Thailand cave rescue: Meet the 'A-Team' of heroic volunteer British divers who led search
But the spearhead of the Thai cave rescue operation depended on seven British civilians who learnt their craft exploring the chilly waters of. Getting to Know The British Education Index (BEI). Getting to Know BEI; BEI Home; BEI Search Results; BEI Individual Record; BEI Citation; BEI. A family from Yorkshire is thought to be the only one in Britain with six generations alive at the same time. Grandmother Sue Godward and her daughter Niki.
Maybe just having a bit of British cynicism and humility and all the traits that makes Britain great, and marrying that with the talent of Silicon Valley, just worked.
There is little pretension, which may be core to their success out of a dizzying array of apps — about 1, at last count, according to Sensor Tower. Headspace offers soothing mental exercises, rendered without airs by co-founder and Bristolian Buddhist monk Andy Puddicombe. He left the UK midway through a sports science degree after a string of tragic events put him on track for a mental breakdown, including the death of two friends at the hands of a drunken driver and the death of a girlfriend.
He went on a year journey around the world and was ordained as a Tibetan Buddhist monk in northern India. He later met Rich Pierson, a marketing executive, who came to him for help.
Meeting The British
He started off as my meditation teacher and became my best friend and then we started a business. Puddicombe, the director of all things meditation on the product side, has been described by the New York Times as doing for meditation what Jamie Oliver did for food.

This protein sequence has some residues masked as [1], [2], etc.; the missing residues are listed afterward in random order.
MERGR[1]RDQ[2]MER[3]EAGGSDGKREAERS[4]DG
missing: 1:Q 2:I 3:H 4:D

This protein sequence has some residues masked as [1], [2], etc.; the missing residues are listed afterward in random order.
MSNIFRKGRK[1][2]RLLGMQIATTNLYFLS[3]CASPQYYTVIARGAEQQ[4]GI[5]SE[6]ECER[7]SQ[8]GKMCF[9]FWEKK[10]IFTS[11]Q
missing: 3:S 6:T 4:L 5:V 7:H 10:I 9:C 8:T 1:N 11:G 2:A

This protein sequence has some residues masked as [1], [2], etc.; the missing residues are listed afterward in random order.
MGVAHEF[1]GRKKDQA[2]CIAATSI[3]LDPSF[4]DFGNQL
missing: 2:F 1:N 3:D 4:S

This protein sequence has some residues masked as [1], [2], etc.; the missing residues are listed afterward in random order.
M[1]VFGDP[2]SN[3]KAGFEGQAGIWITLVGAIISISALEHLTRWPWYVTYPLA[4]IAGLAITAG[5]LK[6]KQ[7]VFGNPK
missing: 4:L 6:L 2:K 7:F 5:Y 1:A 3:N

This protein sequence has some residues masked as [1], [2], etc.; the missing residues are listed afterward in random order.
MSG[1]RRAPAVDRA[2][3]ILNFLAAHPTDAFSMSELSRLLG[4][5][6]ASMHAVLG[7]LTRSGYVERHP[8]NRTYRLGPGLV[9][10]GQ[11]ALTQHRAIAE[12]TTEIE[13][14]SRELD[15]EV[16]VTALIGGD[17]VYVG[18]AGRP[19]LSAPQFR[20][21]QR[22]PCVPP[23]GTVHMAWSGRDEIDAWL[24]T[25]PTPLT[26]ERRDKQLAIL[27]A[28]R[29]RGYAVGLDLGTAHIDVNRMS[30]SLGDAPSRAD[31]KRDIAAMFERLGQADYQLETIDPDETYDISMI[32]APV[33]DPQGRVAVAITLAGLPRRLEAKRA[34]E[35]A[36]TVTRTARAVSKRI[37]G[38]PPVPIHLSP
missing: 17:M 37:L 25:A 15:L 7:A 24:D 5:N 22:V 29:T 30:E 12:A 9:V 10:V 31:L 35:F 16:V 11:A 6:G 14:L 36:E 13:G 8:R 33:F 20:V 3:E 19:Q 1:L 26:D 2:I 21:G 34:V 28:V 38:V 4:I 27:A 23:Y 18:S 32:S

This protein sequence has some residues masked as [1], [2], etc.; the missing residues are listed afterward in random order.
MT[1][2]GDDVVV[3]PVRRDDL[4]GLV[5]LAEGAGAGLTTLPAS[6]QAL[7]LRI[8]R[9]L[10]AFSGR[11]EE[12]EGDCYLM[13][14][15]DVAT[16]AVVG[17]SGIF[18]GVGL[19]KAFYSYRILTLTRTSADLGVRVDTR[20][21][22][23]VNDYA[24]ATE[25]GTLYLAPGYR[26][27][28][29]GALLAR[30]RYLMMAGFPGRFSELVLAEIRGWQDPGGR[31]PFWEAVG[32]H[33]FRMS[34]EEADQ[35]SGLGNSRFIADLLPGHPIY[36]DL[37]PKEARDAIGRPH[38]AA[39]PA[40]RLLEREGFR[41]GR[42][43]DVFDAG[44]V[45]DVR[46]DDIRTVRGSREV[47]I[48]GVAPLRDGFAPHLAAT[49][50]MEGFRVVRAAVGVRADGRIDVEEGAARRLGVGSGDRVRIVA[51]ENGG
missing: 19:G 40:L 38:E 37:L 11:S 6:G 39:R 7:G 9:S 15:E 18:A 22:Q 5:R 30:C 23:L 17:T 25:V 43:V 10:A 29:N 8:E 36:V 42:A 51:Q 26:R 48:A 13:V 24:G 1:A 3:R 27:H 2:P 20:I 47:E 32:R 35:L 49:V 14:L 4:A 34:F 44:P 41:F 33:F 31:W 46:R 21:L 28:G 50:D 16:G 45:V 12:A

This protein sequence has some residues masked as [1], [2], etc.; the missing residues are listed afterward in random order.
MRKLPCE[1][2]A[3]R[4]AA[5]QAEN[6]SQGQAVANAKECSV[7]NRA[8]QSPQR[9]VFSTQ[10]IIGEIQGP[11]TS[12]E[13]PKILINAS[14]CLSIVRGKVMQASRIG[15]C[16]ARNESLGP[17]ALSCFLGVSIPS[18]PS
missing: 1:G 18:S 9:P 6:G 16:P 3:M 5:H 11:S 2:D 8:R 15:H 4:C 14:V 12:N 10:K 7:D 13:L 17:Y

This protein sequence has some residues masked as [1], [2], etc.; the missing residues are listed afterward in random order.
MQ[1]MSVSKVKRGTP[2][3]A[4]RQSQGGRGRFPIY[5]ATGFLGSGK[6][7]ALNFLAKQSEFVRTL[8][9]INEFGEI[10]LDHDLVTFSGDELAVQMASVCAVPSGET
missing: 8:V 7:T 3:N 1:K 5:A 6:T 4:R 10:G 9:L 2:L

Calm, on the other hand, has a humour to it that is quintessentially British. Bedtime stories for adults include the dulcet tones of Stephen Fry talking about something so tedious — a minute discussion about lavender fields in Provence — that you cannot help but drift off.
Meet the British family spanning six generations - BBC News
Muldoon critic John Redmond suggests that the 'quick' and the 'slow' are 'the most desirable ' when considered together and in relation to one another. The poem marks the first meeting between the native Indians and the British colonisers, the metaphorical 'two streams coming together'.
- Meet the British family spanning six generations
- Meet the seven British divers playing leading roles in the Thai cave rescue mission
- Meet the British entrepreneurs showing the US how to meditate
As the poem unfolds, soft images of the native's natural surroundings are gradually usurped by linguistically coarse intrusions from the sinister British invaders. The narrator speaks with gentle assonance, 'the snow lavender-blue' is symbolic of natural purity, but this is gradually diluted as the British presence becomes clearer.
The lavender is a motif of 'mythical status' as it is a sacred and medicinal 'mother herb'.
Meet the seven British divers playing leading roles in the Thai cave rescue mission
Its motif significance is lent to that of the natives and its repetition underscores the poem's component parts, most potently referenced in the line 'C'est la lavande'. Spoken in native French by the British Colonel, it signifies the point of colonial intrusion.
The discordance in their arrival is represented in the splitting of 'handkerchief' across two couplets. Itself a symbol of man-made industry that is at odds with nature, what at first reads 'the Colonel shook out his hand', implicit of the native's trusting nature, on further reading turns the final word to 'handkerchief', exposing the coloniser's eventual deceit, which culminates in the exchange of smallpox-infected blankets that the native Indians naively accept.
Composed in the months before Muldoon moved to America from his native Northern Ireland ; the eponymous 'Meeting the British', in its treatment of Northern American history, simultaneously alludes to Irish politics.
This lends the poem a certain geographical resonance from Muldoon's life.